Then the worst thing that could have happened did. She was ignored.
The next question was taken, and people nervously sat in their seats. I noticed how uncomfortable and even scared I felt. But something was gravely wrong. I couldn’t let this be. If nothing else, this woman needed to know she was heard. We needed to recognize HER dignity and HER voice, even if we had no solutions. Even though this would be incredibly hard for me, I was resolved to do it.
After 10 minutes, a woman went and spoke to her. After a conversation, this woman stood up and took the mic and said “I’m sorry, but I need us to recognize the woman who spoke a few minutes ago. I don’t know how to solve the problem, but we need to say we heard you and we thank you for saying what you did.” AMEN.
We can’t be this church. We can’t be this Church that blatantly says one thing, and does another. We can’t be this Church that wants to help the 20somethings, but doesn’t listen to them. We can’t be the Church that talks to everyone but those who are in the situation. We can’t say the doors are open wide to all, but our ears are not.
I know this is strong. However, I have never felt so ignored or put down by a group who was apparently so ‘interested’ in me. I hope these words will be taken as constructive; to know what need truly is out there. I hope the Church that I love, and am so deeply a part of, hears this cry and continues to count themselves lucky for having us ’20-somethings’ in their community, no matter how elusive we may seem to you. I will not take on the whole crusade to change the Church in every way others think it needs, but I will demand that we be heard. If we are continued to be talked about but not talked with, we will remain “Lost” to you and to this Church.
From Justin S.:
Thank you. It was a good event on both days.
Learned a few things which may be helpful in a ministry. More youth and young adults on panels or leading discussions in the sudience may have been better. Fr. Beloin commented about the difference in monologue and dialogue. If more YYA were allowed to share, I believe the event will be even more successful. Video about 20 sometings, Malik Mohammed, and Meredith Fabian should be emphasized more and to me were the most helpful. Prof. Lisa Catldo discussed something briefly which I believe may be a
contributing factor to the interconnection of today's you and young adults and that is the traumatic effect of 9/11 while they were children. their solution it seems is to unite the
youth generation, so something like that will never happen again. FB and texting are ways they may continuously connect and stay connected with each other.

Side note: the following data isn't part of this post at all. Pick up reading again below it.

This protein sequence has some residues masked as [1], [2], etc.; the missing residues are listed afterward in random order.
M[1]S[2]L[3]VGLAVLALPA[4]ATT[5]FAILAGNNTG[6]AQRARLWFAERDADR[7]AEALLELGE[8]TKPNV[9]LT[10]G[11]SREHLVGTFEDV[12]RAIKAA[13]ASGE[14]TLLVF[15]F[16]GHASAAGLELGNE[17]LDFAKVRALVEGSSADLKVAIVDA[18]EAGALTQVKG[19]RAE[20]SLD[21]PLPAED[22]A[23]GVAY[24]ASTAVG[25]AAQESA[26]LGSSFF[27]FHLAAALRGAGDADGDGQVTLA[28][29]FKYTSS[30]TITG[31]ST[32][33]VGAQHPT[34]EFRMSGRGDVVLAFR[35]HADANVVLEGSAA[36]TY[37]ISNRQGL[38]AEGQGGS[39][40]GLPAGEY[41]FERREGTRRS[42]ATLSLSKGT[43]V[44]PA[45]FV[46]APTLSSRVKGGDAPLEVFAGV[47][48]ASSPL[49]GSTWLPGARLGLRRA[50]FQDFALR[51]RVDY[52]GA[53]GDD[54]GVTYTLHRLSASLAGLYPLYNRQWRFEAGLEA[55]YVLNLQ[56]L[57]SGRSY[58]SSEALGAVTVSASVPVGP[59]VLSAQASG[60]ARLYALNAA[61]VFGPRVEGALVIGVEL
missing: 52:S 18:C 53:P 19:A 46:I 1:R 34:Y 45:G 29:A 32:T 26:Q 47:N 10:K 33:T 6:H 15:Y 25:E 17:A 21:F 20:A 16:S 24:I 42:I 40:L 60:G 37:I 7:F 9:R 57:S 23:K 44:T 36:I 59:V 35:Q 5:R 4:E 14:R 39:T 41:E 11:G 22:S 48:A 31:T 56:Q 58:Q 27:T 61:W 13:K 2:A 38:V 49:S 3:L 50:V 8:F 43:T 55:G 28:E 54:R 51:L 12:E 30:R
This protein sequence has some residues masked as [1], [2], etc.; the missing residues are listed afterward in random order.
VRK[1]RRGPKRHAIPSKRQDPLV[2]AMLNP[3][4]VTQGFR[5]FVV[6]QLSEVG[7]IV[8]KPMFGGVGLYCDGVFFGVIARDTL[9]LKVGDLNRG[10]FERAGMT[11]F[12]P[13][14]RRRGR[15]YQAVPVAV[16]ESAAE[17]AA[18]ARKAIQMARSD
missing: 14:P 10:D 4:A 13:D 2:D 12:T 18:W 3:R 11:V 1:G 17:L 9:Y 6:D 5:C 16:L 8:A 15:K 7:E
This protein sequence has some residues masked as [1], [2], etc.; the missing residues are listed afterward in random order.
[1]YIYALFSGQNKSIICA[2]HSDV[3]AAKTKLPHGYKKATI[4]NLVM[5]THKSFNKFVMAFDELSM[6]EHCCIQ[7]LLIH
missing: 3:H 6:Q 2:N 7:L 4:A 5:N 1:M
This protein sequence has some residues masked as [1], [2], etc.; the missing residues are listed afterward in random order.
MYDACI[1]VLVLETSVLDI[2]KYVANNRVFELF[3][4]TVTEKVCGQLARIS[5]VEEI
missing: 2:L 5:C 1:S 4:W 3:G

Seemingly, their link to one another is the Church and spiritual connection. Someone may want to review the edited video parts in their to find more answers.
Fr. Martin is awesome.
Fr. Salvatore, OFM Cap. in the audience is a good example of a member of the older generation having the ability to connect with younger generations. Also, there is an older Sister in the McNally auditorium who volunteers at Wards Island, she may be someone good to speak with as well. What they both share in common is outreach and a genuine love for people.
Got to go, but, thank you for the presentation. I enjoyed parts of it. The parts I didn't, well, I'll pray for more understanding.
Oh yes, the absence of a discussion about the Knights of Columbus, the Knights of Peter Claver or the Jesuit idea of fraternity was missed.
From Rose M., Parish Council Member:
Just a note: As was said, this conference was the work of the Spirit. Not only did "Lost" call attention to the attendees, but also to the fantastic spectrum of panelists who are all professionals in their own fields. This lecture made concrete what all of us in the church are saying; “Where are the twenty-somethings?”
The frightening part is that if "we" the church do not connect with them, we also stand the chance of losing their children etc. They will not be able to transmit the faith, if their faith is not alive. So...there is more at stake than meets the eye.
One additional thought to share: Re: the gay community. As there are groups in the church that do work with the gay community, I wonder if what they are doing could be something that others could model. This could be an answer to one concern raised at the conference of how to address the issues of intimacy etc.
The above are just some thoughts. ONCE AGAIN I THANK YOU FOR ALL THE WORK THAT WENT INTO THIS FORUM.